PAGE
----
Wayne State’s Juneteenth Planning Committee and Black Student Union kicked off a week of Juneteenth celebrations with an opening ceremony Monday. 

The event began at 2 p.m. with remarks from WSU’s BSU member India Pleasant, who introduced Government and Community Affairs Vice President Patrick Lindsey. 

Juneteenth, which celebrates the emancipation of Black people in the U.S., is recognized across the country annually on June 19. 

President Joe Biden signed legislation in June 2021, making Juneteenth a federal holiday, according to USA Today — a decision Lindsey said brought joy to his department.

“The desire for freedom is universal,” Lindsey said. “We all crave freedom. Everybody wants to be free from tyranny, oppression, and enslavement.”

Lindsey’s opening speech recognized the success of Joseph Ferguson, the first African American student in Detroit to graduate from Detroit Medical College in 1869. 

Lindsey said Ferguson’s legacy is why Juneteenth is important to celebrate.  

“We’ve been in the business of educating minds since 1868,  which is only five years after the signing of the emancipation proclamation — three years after the first celebration of Juneteenth,” Lindsey said. “And so we ought to continue to embrace and celebrate this holiday.” 

Juneteenth Planning Committee member Isabella Warmbrunn said she began lobbying for the holiday’s acknowledgment at an academic level in 2020. 

Monday was the first time celebrations were held in-person due to the COVID-19 pandemic moving things virtual in 2021. 

Warmbrunn said finally seeing the Black community acknowledged at WSU is significant for Detroit.

“It’s a big deal. Being someone who is biracial—Black and white. It’s part of my identity and my culture,” Warmbrunn said. “I worked for Wayne, I went to Wayne and a lot of my friends go to school here still. So it’s really important I think in the Black community to have that recognition at your school.”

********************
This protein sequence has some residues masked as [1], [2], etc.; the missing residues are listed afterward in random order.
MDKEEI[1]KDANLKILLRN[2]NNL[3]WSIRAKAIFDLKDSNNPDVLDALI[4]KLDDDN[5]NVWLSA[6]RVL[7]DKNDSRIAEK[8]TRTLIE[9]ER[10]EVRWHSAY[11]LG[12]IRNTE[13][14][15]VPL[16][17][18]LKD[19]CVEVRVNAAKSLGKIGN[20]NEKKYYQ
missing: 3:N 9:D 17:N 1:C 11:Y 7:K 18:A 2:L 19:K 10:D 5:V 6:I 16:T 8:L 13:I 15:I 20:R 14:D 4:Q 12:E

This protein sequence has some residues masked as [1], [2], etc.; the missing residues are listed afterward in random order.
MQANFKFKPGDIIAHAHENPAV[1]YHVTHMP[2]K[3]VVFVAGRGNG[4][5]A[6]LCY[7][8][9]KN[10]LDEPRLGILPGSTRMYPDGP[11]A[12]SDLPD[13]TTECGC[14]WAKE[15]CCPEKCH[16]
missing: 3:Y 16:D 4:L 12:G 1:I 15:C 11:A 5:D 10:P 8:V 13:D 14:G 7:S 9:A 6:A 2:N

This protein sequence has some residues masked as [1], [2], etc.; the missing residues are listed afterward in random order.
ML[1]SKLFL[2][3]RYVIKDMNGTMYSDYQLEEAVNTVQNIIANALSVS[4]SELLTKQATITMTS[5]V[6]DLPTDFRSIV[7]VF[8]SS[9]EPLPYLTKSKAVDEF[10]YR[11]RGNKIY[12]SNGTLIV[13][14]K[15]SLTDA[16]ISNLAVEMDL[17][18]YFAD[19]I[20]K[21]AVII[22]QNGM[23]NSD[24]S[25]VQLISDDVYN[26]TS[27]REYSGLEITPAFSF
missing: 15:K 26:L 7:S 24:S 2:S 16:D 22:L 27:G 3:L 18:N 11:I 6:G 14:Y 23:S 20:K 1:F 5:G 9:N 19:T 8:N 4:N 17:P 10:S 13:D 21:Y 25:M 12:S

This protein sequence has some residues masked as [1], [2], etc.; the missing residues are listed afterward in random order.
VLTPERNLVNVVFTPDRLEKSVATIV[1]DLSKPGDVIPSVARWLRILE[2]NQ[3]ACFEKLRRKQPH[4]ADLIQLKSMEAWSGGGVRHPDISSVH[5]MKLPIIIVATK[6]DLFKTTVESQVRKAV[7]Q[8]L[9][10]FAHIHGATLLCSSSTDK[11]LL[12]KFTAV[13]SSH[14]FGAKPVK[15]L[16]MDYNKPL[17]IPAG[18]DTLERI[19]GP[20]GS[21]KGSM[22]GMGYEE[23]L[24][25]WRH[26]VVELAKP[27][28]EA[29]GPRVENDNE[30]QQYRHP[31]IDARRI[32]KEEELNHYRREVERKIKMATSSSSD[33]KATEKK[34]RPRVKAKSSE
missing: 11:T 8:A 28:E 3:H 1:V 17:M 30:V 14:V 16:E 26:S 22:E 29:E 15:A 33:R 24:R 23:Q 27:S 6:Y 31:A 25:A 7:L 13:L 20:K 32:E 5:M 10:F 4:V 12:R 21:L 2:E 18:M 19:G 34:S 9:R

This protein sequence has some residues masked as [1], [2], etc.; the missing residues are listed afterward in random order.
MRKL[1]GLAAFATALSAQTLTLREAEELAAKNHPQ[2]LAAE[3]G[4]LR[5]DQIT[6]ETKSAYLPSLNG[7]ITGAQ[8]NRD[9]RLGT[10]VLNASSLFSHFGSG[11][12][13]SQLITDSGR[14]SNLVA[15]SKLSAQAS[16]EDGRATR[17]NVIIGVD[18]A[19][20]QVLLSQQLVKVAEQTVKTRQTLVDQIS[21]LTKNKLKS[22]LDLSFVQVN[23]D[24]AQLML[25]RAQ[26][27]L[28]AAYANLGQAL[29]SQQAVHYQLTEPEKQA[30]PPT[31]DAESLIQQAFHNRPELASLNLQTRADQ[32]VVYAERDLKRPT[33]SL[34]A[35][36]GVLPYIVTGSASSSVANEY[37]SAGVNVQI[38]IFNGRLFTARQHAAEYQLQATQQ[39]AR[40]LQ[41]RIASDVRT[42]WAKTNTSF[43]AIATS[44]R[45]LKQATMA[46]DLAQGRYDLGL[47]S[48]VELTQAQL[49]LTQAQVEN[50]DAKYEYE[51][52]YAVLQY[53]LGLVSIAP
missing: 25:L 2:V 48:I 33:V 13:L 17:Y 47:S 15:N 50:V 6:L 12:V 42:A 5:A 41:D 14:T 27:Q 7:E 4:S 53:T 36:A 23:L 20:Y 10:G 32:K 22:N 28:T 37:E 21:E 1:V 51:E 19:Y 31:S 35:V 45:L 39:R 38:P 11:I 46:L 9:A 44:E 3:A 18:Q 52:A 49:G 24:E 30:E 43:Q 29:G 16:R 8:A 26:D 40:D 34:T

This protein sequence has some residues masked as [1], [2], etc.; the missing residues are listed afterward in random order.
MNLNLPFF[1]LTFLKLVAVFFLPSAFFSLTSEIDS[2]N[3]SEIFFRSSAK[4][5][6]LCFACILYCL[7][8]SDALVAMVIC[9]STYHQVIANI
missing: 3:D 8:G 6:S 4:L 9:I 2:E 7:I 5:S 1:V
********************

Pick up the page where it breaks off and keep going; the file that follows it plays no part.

BSU President Michael Joseph and other members raised a Juneteenth flag in honor of the holiday while music student assistant Ryan Bowie performed renditions of “Lift Every Voice and Sing” and “America The Beautiful.”

BSU member Zaria Coleman said raising the flag became a “core memory” for her.

“This is my first Juneteenth event I have ever been to. I felt so much joy, connectedness, and loving energy,” she said. “Dancing in front of everyone was way out of my comfort zone but the beat of the drums made me feel so free in that space.” 

Members of African performance group Nanou Djiapo Drum & Dance performed for attendees and engaged them in celebration. 

The remainder of the opening ceremony was infused with calls for students to register to vote and music from DJ Twist. 

Other events in the Juneteenth Celebration this week included discussion forum with speaker Dr. Errol Henderson and BSU Wednesday from 2 p.m. to 4 p.m. 

A discussion panel will be held Thursday by the Organization of Black Alumni from 5:30 p.m. to 7:30 p.m. in the David Adamany Undergraduate Library. 

Closing ceremonies will take place Friday from 2 p.m. to 5 p.m. in Gullen Mall in the form of a freedom march beginning at the Damon J. Keith Center for Civil Rights. The Juneteenth flag will be lowered during closing ceremonies and African dancer Karen Prall will perform, according to the Wayne state Juneteenth Instagram.

Warmbrunn said all Juneteenth events this week are designed for attendees to reflect, educate and celebrate to promote discussions. 

“Think about what you can do in your community or what are ways you can help Black people in your community directly? It doesn’t have to be on this massive level of what the university is doing but what are conversations or things you can do in your own community?” she said.

Shawntay Lewis is the arts & entertainment editor for The South End. She can be reached at artsandentertainmenttse@gmail.com.

Cover photos provided by Shawntay Lewis.